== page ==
Putin's third term in power has relied heavily on a change in Russia's election rules, masterminded by Putin in 2013, which means that ruling party United Russia can easily outdo its dropping approval rating, since half the seats are determined by party vote share, while the other half goes to specific individuals. Paradoxically this favors individuals from the most powerful parties, since they are backed by the most resources, but less hampered by unpopular aspects of that party.

"The real intrigue is the possibility that a liberal party can be elected to parliament for the first time in 13 years," Gudkov says, "Yabloko is the real democratic coalition."

Gudkov has aligned himself with the Yabloko movement, alongside Lev Shlosberg, a popular local politician in the city of Pskov, who was also stripped of his council seat last year after compiling a dossier on Russian soldiers coerced by superiors to fight and die in Ukraine.

He is joined by the veteran opposition politician Vladimir Ryzhkov, who was barred from the last election, and the woman who was hailed as Russia's only mayor in opposition, Galina Sherchina, before she was sacked in December for reasons that remain unclear to her.

"They all have high recognition among their voters," Gudkov says. "Also the threshold for entering parliament is now 5 percent, compared to 7 percent, in 2011. I think Yabloko has every chance to win and pass that threshold. Possibly it could even get 10 or 15 percent."

Indeed, according to independent pollster the Levada Center, unsure or reluctant voters make up the second largest vote share in Russia, behind Putin's United Russia. Gudkov's campaign rallies in residential Moscow, which number around five a day he says, are as focused on combating voter apathy as they are on combating United Russia.

He often has to answer questions about why there is a need to vote for a small party or an individual candidate that will clearly not come close to overtaking the powers that be. In one of his recent speeches he compared his role to a man in a crowd of thousands, trying to get their attention.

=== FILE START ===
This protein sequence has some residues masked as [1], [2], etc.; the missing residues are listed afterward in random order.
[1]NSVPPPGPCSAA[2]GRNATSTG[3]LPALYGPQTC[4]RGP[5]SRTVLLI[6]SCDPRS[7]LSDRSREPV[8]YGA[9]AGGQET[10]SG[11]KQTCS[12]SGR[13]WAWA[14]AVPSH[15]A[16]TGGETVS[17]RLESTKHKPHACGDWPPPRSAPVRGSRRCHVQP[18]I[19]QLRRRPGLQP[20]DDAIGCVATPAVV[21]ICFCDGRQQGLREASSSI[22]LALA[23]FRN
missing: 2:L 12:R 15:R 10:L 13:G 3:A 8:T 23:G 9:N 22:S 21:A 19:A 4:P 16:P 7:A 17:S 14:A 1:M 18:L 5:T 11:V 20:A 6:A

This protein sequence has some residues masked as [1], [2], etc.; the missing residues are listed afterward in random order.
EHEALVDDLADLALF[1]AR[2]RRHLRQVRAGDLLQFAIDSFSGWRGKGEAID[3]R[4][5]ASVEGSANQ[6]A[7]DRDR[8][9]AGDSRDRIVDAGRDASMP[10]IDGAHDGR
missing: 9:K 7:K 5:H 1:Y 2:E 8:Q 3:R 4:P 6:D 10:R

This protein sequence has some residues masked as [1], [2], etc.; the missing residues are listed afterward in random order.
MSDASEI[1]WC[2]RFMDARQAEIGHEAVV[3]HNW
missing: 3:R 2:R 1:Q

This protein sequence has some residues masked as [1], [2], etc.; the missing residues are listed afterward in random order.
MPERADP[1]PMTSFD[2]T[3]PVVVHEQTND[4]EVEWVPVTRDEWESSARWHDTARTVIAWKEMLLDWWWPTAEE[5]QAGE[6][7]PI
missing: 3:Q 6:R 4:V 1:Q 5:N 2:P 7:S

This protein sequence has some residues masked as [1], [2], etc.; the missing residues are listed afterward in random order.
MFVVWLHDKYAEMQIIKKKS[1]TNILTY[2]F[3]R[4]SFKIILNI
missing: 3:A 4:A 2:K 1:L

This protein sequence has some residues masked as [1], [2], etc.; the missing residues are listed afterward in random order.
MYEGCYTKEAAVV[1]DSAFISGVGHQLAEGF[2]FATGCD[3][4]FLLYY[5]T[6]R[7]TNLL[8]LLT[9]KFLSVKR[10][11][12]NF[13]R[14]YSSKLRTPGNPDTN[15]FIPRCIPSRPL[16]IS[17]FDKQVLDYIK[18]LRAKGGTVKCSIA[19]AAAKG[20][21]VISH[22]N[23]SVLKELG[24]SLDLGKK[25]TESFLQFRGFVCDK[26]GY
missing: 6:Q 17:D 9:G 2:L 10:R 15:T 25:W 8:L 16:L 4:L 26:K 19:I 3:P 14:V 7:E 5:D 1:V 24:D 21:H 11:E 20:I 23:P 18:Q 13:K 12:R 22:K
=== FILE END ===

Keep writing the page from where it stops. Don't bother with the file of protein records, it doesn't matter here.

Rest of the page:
"When you're one in the crowd, you start yelling and 50 people turn around," Gudkov said. "You can get a megaphone and make 100 people turn and listen. But if you are given the podium, thousands listen. Then they put you on television—millions."

One of the most pressing issues on the agenda for Russia's opposition is a set of controversial amendments to privacy and law enforcement laws.

"We call it the Big Brother law," Gudkov says. "It allows for total surveillance of the people and it is a strange initiative. According to this law all mobile and personal internet conversations between people can be kept for the government to view from 6 months to three years."

"This is unworkable. It will take billions of dollars," Gudkov adds. "Russian business will be destroyed. The second problem is that it is a violation of privacy. How can we protect the storage of such information? This law also allows for children under 16 to be charged and sent to prison."

Gudkov has not been able to do anything but vote against the bill, though he believes Yabloko's success will allow him and others to speak up about in in the Duma building.

"When I was in A Just Russia, the party would chose who to send to address parliament. Even when there was a vote to expel me or Ponomarev, we could not defend ourselves," he says. "If Yabloko passes the threshold to enter parliament as a party, everything is possible.

"If Yabloko wins, it will be a historic moment for them and this democratic movement will change the atmosphere, both in parliament and in Russia."